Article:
JSON

JSON (JavaScript Object Notation) is a data format that is non-proprietary, human-readable, easy to parse, simple to generate, and widely adopted. You can read more about JSON at the project website here http://www.json.org/ Some of you might be saying, wait there is another data format with the same properties, namely XML, why bother with JSON? For me there are two reasons for data JSON is superior to XML. First, it is designed for data so handles things such as arrays much more eloquently than XML. There are versions of XML better suited for Data than the generic flavor but on the whole, XML is trying to provide a flexible structure to describe complex metadata not be a simple format for data. Second, there is only one type of JSON whereas XML can come in endless variety.  It is XML’s flexibility that is both its asset and liability. By being flexible XML can be used in a variety of ways but because of this confusion often arises about exactly how to consume and generate data. One of the things XML was supposed to solve. When transferring data I do not like ambiguity, I want strict conventions.

A great article about XML verse JSON with good comments is found here, http://ajaxian.com/archives/json-vs-xml-the-debate.

But I use JSON not because it is better for data (there is always something better) but mainly because a lot of data I want to consume uses the JSON format and you can load it directly into R: http://cran.r-project.org/web/packages/rjson/index.html

Below is an example of a JSON formatted dataset:

[{
"CustomerId" : 1,
"age" : 23,
"name" : "Joe"
},{
"CustomerId" : 2,
"age" : 45,
"name" : "Mika"
},{
"CustomerId" : 3,
"age" : 34,
"name" : "Lin"
}
}]

You can see that it is human readable. {} enclose rows and a row/column is expressed as “Colname” : value.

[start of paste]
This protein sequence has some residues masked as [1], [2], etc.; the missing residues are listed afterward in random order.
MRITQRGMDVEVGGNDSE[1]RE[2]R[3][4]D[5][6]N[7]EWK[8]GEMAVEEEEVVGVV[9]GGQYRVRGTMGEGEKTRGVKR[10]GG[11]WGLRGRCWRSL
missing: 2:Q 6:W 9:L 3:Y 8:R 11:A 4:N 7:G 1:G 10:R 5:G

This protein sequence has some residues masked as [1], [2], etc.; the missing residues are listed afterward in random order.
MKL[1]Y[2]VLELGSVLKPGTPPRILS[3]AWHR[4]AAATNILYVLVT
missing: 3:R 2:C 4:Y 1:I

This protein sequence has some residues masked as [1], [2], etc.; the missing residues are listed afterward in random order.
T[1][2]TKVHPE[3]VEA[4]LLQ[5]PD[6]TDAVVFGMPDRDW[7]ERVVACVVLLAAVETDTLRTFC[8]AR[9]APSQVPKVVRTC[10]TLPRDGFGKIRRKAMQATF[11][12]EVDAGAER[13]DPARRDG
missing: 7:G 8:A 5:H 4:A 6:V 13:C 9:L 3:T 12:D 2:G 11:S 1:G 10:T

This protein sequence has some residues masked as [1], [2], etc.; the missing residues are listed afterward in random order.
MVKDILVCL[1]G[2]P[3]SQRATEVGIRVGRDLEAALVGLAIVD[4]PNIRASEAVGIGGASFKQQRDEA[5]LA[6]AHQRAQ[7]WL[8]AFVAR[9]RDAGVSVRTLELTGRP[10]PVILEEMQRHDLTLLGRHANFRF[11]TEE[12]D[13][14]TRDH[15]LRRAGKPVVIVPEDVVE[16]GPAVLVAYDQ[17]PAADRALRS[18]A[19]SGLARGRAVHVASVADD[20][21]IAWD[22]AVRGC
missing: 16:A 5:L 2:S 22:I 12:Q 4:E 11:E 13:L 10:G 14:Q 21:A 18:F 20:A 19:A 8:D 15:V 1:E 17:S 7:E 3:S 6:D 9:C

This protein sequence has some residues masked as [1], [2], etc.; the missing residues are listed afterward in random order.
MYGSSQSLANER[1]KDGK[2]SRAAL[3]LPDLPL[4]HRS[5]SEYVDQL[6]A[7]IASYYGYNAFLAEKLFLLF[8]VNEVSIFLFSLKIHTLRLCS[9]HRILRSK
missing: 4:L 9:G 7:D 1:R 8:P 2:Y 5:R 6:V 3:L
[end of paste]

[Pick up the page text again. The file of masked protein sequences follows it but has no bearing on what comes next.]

Simulation Example

This month we are going to take a stab at programming a simple queuing model in JavaScript.  First, why JavaScript and not R or SAS?  JavaScript is a good language to use for programming examples because nearly anyone with a computer and browser can play around with it. Another good reason is that while JavaScript is not JAVA it is very similar to JAVA and to other languages such as C++ and C#.  Learning JavaScript will help you in coding in those languages as well.

The model:

We are going to code a very simple queuing model. For this simulation we are going to assume a single server (where the people are processed), that people arrive following a Poisson distribution and the service time is a random number with an exponential distribution.

See the code running here: example simple queuing model.

<HTML>
<!–
Code was written by Ted Harris, Dec 2007 for Analyticalway.com
Questions and comments to: questionandcomments@analyticalway.com
–>
<HEAD>
<script type= text/javascript >

/*
First, we need to decide which distribution to use fro the arrival and service rates. Assuming a Poisson distribution for arrival times leads to an arrival rate generated from an exponential function. For service time we can also assume an exponential function.
Generating random number from an exponential functions is easy. We just need to solve: f(x) = -exp^alpha*x for x giving us: x = (-1/alpha) *log(f(x) ). Generate f(x) from a uniform distribution and you are done.
*/

function exponential(intAlpha)
{
var intR = Math.random();
var intX = (-1/intAlpha) * Math.log(intR);
return Math.round(intX);
}

/* Here is the core to the code that runs the simuation.*/
function runsim ()
{

/*First we declare dynamic arrays to hold our cases and results. */
var aryCases = new Array();
var aryResults = new Array();
var intTotCases= 100; /* The total number of cases you want to simulate.. */
var fltArrival = .5; /* This variables sets the average arrival rate. */
var fltWait = .5; /* This sets the average wait time, */
/* Next we populate the arrival and wait times for each case. */

for (i = 0; i < intTotCases; i++)
{
aryCases[aryCases.length] = new Array(i, exponential(fltArrival) ,exponential(fltWait) );
}

/*